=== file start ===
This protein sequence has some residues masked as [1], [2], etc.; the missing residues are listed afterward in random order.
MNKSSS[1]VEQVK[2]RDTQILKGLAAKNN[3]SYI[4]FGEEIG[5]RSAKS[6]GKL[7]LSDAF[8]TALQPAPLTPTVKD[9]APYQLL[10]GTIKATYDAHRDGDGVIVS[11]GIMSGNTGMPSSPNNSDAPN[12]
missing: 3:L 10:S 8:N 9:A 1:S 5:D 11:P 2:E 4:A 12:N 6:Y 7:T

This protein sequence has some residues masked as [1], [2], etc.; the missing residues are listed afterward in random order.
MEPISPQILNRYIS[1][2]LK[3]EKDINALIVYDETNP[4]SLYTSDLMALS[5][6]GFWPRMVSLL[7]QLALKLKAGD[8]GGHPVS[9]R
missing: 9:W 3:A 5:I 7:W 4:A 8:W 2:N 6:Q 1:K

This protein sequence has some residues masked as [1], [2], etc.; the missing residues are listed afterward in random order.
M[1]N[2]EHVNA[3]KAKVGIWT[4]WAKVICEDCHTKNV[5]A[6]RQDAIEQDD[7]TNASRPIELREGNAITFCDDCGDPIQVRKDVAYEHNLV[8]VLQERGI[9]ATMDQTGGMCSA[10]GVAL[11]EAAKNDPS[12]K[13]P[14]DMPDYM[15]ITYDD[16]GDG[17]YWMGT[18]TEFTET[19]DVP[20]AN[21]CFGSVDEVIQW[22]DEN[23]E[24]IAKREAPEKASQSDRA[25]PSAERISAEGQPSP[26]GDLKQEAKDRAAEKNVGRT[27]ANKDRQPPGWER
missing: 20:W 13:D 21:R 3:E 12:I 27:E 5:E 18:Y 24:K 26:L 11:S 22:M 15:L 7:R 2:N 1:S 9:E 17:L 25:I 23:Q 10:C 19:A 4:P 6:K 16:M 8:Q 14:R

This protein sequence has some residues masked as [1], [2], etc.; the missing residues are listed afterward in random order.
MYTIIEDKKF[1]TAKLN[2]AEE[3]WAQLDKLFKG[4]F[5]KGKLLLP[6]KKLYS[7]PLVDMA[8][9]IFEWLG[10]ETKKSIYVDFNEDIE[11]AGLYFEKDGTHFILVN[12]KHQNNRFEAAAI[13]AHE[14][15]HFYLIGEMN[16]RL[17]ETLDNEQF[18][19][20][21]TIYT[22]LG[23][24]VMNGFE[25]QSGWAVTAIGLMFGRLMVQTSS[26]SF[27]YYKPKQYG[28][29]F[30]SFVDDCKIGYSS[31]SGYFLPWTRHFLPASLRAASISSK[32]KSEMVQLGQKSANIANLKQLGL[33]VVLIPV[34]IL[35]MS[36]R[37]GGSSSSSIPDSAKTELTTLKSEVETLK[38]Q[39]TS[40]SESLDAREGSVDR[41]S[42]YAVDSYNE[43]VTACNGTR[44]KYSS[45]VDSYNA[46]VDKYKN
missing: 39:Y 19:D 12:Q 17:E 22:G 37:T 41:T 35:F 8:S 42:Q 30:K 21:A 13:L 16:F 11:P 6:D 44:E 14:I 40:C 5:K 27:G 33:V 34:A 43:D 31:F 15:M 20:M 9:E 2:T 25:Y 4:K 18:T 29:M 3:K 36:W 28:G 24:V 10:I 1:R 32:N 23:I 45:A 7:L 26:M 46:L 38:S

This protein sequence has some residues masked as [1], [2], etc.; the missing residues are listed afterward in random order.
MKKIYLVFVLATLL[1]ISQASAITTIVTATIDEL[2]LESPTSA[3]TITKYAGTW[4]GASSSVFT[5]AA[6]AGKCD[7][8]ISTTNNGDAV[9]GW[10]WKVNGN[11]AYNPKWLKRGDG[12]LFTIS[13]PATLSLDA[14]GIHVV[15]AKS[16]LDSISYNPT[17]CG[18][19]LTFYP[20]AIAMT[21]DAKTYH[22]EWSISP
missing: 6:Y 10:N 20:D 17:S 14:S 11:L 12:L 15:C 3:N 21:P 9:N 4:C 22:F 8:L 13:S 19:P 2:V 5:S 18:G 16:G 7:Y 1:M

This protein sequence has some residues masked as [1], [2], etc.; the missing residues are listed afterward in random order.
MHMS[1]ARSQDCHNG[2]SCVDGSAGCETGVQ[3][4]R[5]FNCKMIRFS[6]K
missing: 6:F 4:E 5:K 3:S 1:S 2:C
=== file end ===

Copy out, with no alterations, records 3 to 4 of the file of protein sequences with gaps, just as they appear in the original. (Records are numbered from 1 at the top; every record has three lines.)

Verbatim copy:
This protein sequence has some residues masked as [1], [2], etc.; the missing residues are listed afterward in random order.
M[1]N[2]EHVNA[3]KAKVGIWT[4]WAKVICEDCHTKNV[5]A[6]RQDAIEQDD[7]TNASRPIELREGNAITFCDDCGDPIQVRKDVAYEHNLV[8]VLQERGI[9]ATMDQTGGMCSA[10]GVAL[11]EAAKNDPS[12]K[13]P[14]DMPDYM[15]ITYDD[16]GDG[17]YWMGT[18]TEFTET[19]DVP[20]AN[21]CFGSVDEVIQW[22]DEN[23]E[24]IAKREAPEKASQSDRA[25]PSAERISAEGQPSP[26]GDLKQEAKDRAAEKNVGRT[27]ANKDRQPPGWER
missing: 20:W 13:D 21:R 3:E 12:I 27:E 5:E 18:Y 24:K 26:L 11:S 22:M 15:L 7:R 2:N 1:S 9:E 17:L 25:I 23:Q 10:C 19:A 4:P 6:K 16:M 8:Q 14:R

This protein sequence has some residues masked as [1], [2], etc.; the missing residues are listed afterward in random order.
MYTIIEDKKF[1]TAKLN[2]AEE[3]WAQLDKLFKG[4]F[5]KGKLLLP[6]KKLYS[7]PLVDMA[8][9]IFEWLG[10]ETKKSIYVDFNEDIE[11]AGLYFEKDGTHFILVN[12]KHQNNRFEAAAI[13]AHE[14][15]HFYLIGEMN[16]RL[17]ETLDNEQF[18][19][20][21]TIYT[22]LG[23][24]VMNGFE[25]QSGWAVTAIGLMFGRLMVQTSS[26]SF[27]YYKPKQYG[28][29]F[30]SFVDDCKIGYSS[31]SGYFLPWTRHFLPASLRAASISSK[32]KSEMVQLGQKSANIANLKQLGL[33]VVLIPV[34]IL[35]MS[36]R[37]GGSSSSSIPDSAKTELTTLKSEVETLK[38]Q[39]TS[40]SESLDAREGSVDR[41]S[42]YAVDSYNE[43]VTACNGTR[44]KYSS[45]VDSYNA[46]VDKYKN
missing: 39:Y 19:D 12:Q 17:E 22:G 37:T 41:T 35:F 8:S 42:Q 30:K 21:A 13:L 16:F 11:P 6:D 44:E 14:I 40:C 5:K 27:G 33:V 34:A 43:D 31:F 15:M 20:M 9:E 2:T 25:Y 4:K 18:T 29:M 3:K 36:W 28:G 24:V 10:I 1:R 32:N 23:I 45:A 7:L 26:M 46:L 38:S